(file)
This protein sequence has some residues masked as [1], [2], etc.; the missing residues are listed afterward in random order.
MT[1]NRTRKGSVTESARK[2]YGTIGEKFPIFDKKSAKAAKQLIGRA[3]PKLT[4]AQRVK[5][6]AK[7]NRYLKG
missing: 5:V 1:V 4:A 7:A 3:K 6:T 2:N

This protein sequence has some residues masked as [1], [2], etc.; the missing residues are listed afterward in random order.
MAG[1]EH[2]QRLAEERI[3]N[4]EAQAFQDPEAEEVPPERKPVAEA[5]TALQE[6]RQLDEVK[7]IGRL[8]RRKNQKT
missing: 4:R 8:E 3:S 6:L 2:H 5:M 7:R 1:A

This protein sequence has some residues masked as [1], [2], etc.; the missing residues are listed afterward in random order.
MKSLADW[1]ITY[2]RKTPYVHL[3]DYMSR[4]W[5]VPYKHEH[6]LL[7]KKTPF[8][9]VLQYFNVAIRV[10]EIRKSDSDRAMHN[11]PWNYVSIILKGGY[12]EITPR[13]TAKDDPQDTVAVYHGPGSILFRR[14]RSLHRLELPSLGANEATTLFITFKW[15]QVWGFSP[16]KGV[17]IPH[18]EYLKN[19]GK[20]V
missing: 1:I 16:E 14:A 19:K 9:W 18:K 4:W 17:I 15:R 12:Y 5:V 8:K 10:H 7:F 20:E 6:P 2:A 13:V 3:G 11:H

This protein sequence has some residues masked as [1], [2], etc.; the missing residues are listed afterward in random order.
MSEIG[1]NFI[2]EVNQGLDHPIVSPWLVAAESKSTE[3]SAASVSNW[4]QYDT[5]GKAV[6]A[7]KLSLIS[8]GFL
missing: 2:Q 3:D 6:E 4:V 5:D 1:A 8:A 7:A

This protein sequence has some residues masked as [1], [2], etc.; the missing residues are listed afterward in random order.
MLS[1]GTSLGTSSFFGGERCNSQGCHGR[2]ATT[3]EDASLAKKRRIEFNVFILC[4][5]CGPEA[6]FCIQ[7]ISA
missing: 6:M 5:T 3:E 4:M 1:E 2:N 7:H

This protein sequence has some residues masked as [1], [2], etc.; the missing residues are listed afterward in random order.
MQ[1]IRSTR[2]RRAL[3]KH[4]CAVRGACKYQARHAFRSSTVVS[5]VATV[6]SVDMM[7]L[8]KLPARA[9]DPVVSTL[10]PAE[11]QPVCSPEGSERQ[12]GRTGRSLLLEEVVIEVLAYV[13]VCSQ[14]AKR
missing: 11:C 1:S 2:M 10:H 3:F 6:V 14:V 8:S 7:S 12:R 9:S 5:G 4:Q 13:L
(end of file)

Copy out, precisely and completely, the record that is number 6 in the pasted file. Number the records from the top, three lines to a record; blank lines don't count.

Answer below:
This protein sequence has some residues masked as [1], [2], etc.; the missing residues are listed afterward in random order.
MQ[1]IRSTR[2]RRAL[3]KH[4]CAVRGACKYQARHAFRSSTVVS[5]VATV[6]SVDMM[7]L[8]KLPARA[9]DPVVSTL[10]PAE[11]QPVCSPEGSERQ[12]GRTGRSLLLEEVVIEVLAYV[13]VCSQ[14]AKR
missing: 11:C 1:S 2:M 10:H 3:F 6:V 14:V 8:S 7:S 12:R 9:S 5:G 4:Q 13:L